Likewise, Kubo and Ulrich [19] compared joint stiffness and forces in adolescents with and without DS by analyzing motor performance on a treadmill at different velocities showing the same adaptation mechanism, that participants increased their joint stiffness and forces. However, the primary difference between individuals with and without DS was explained as being relative to goals for their increased stiffness and force application. Individuals with DS triggered this adaptation as a compensatory strategy to maintain stability overcome joint laxity and/or reduced muscle tone. On the other hand, individuals without DS primarily optimized metabolic efficiency. Moreover, Kubo and Ulrich [23] found that when comparing toddlers with DS to a control group, toddlers with DS showed wider step widths but not a larger mediolateral displacement. They explained this finding by speculating increases in step width contributed to mediolateral stability by creating a wider base of support. Nevertheless, toddlers with DS cannot allow their burgeoning walking system to rock sideto- side more than minimally without losing balance and control. Similar to the results found by Horvat M, et al. [2,16,23] also found increased step widths and increased step lengths were utilized as a way to improve stability. This was an adaptive choice to enhance stability under varying environmental circumstances over that which is deemed as biomechanically correct [21,24], but not adaptable to changing environmental or cognitive tasks [2].

Current research on executive functioning (EF) in individuals with DS also support the notion that qualitative motor performance and EF are inextricably intertwined. Therefore, besides being impaired qualitatively in motor skills and performance, individuals with DS additionally are impaired in higher order cognitive functions such as EF, and that are interrelated with motor control [8,25-30]. Skills such as goal formation and planning, and successful implementation of goal-directed movements are dependent on the interaction of several areas of the CNS, and are the basis for coordinated movement (Table 2).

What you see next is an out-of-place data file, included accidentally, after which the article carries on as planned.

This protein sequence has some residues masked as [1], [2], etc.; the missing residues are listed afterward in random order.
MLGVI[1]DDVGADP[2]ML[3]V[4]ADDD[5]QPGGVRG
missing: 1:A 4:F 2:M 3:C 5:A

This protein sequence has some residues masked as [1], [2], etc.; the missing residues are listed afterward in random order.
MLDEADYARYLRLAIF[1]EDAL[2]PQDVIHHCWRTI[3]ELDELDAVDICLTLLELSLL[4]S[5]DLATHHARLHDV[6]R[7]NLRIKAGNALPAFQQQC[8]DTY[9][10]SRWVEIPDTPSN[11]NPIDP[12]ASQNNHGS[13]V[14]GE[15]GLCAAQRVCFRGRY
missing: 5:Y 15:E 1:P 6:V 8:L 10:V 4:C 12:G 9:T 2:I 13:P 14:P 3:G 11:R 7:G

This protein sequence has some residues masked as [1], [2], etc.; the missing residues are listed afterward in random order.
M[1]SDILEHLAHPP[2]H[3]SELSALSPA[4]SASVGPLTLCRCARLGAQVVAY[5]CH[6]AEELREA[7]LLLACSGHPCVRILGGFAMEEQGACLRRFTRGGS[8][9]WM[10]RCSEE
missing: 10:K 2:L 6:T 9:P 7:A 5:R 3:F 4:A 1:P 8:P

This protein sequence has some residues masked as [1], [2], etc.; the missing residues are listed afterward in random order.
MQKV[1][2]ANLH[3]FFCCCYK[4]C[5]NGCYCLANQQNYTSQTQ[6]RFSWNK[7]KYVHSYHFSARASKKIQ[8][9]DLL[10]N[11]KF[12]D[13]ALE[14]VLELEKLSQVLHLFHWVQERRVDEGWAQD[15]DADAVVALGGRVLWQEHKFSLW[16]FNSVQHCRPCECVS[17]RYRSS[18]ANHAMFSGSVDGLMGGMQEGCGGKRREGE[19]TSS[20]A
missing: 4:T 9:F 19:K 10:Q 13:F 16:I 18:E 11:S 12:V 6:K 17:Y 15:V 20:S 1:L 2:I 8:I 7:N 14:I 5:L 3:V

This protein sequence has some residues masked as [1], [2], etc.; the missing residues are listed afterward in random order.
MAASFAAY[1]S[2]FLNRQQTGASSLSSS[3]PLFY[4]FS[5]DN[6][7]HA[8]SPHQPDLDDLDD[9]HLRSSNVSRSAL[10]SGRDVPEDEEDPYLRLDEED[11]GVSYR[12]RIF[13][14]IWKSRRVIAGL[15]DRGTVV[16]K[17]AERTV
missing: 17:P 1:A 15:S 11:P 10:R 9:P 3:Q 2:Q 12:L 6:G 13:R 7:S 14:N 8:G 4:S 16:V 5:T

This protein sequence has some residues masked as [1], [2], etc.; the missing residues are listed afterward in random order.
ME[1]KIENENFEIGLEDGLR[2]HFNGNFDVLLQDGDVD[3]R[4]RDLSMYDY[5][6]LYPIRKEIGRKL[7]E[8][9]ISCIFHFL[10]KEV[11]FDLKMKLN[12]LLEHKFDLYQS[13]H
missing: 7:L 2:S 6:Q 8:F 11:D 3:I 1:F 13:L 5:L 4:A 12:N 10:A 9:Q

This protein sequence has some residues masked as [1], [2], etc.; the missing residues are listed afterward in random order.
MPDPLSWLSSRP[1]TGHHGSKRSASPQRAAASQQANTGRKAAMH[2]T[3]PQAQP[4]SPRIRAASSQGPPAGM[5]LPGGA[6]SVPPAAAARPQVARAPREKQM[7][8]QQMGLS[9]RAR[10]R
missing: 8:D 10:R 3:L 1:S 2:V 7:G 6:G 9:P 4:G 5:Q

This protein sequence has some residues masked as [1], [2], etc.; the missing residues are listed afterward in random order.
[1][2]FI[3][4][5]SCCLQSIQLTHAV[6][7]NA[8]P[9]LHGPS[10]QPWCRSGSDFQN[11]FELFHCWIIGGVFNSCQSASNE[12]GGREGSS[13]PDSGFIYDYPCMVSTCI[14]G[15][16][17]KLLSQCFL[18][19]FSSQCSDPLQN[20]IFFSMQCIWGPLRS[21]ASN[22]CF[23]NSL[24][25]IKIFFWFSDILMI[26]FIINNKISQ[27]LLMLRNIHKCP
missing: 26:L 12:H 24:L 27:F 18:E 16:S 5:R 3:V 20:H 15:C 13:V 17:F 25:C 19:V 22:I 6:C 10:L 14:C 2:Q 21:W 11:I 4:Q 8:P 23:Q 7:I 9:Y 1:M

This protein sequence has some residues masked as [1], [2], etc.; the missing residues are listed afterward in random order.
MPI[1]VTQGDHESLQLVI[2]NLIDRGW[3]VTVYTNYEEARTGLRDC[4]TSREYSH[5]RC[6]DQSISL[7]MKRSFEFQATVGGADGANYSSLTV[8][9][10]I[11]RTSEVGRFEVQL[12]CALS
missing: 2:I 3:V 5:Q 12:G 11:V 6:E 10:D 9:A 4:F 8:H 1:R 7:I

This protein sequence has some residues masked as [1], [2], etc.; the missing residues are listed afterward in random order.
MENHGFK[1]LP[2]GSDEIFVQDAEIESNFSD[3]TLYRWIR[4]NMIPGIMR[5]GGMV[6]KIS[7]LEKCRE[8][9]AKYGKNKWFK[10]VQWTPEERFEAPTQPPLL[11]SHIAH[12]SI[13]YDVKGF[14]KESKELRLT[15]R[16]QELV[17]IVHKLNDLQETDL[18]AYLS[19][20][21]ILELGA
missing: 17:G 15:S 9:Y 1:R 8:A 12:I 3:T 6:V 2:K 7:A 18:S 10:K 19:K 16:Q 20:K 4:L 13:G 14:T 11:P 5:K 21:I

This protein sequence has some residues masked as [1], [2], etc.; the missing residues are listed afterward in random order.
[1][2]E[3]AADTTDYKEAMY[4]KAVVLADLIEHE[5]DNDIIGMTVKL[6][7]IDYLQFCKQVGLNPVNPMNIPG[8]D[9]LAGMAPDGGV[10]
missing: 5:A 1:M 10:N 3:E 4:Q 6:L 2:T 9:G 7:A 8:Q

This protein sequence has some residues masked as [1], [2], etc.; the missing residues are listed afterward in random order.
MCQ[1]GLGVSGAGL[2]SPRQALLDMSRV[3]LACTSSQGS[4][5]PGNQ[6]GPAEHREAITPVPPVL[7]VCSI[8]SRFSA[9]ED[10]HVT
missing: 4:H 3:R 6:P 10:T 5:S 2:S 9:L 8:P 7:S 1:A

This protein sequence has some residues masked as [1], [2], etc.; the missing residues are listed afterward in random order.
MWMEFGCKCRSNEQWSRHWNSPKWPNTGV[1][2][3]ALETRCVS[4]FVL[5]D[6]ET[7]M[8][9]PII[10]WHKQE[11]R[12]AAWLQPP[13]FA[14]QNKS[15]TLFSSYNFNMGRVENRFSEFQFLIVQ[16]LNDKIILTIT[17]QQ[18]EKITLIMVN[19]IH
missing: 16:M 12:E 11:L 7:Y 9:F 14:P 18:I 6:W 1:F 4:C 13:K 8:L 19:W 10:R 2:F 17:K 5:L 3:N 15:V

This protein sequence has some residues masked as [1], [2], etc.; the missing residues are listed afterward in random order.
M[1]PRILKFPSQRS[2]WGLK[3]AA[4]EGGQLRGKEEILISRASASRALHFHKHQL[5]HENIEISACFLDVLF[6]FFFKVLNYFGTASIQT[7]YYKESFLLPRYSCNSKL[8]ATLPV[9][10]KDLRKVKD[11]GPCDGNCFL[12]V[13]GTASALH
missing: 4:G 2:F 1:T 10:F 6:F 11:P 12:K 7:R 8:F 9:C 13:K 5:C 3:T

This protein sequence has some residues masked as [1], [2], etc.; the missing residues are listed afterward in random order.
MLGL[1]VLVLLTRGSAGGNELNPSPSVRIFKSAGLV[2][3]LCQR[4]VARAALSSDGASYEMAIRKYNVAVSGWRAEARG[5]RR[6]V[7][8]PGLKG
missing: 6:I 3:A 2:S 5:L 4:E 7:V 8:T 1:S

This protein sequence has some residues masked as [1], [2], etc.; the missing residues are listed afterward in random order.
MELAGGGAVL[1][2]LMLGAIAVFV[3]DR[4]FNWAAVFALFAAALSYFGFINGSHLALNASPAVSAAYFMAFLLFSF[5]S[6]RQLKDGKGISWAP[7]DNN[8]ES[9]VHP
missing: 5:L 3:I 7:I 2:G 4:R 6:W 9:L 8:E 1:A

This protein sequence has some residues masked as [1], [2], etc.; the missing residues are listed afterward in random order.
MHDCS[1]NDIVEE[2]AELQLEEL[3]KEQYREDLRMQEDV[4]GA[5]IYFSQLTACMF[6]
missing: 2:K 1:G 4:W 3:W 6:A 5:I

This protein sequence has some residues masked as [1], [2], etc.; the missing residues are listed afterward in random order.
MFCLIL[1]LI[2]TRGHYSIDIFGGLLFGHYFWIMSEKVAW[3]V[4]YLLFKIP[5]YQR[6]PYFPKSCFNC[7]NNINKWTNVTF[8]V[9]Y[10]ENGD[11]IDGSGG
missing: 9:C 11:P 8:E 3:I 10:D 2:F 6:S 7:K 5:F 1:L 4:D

Executive functioning in nondisabled individuals with intact neurological brain development has been linked not only to the prefrontal cortex, but distributed neural networks connecting parietal and temporal cortices. In contrast, individuals with DS encounter abnormal development of the prefrontal which may be fundamental for normal EF and a major factor in their EF deficits [31,32]. Investigators have shown that motor and cognitive processes use identical brain structures and tend to support the notion that the cerebellum is at the heart of the relationship between motor performance and EF and that the cerebellum is involved in both motor learning and cognitive learning [33,34]. This is observed most vividly during novel-tasks or when EF is highly relied upon under dual-task or dual-switching conditions that present movement difficulties for individuals with DS.

It is also apparent that motor performance and EF have several underlying processes in common that are related to planning, monitoring, and error detection, and that they all involve such processes as forward planning, response inhibition, and working memory [2,30,35,36]. Further, problems in EF exhibited by this population most likely are the result of their characteristic cognitive and brain development [26] and is supported by recent neuroimaging studies [8,32]. It appears that the pathophysiology of EF deficits in this population is complex and multifaceted and probably not limited to a single cortical region [26,37]. Recent research (Table 2) has demonstrated that individuals with DS have impaired myelination [38], have fewer cortical connections, and display abnormal brain symmetry patterns [8]. The pathophysiology of EF deficits in this population in complex and multifaceted and probably not limited to a single cortical region [26,37]. A more in-depth study of this area is needed to further explore some of the mechanisms involved in EF formation and why individuals with DS show deficiencies in this area and potential intervention techniques that facilitate function.

Overall, evidence strongly suggests synaptic plasticity is severely impaired in individuals with DS. What is not known, is how these differences impact on development of cortical and subcortical neural networks during motor learning and performance. Future research needs to determine if differences do exits and, if so, how they might impact on motor processes. At the moment, it appears that these problems can be augmented through increased participation in movement activities which have been observed in learning-induced changes in functional brain connectivity across key cortical areas [39].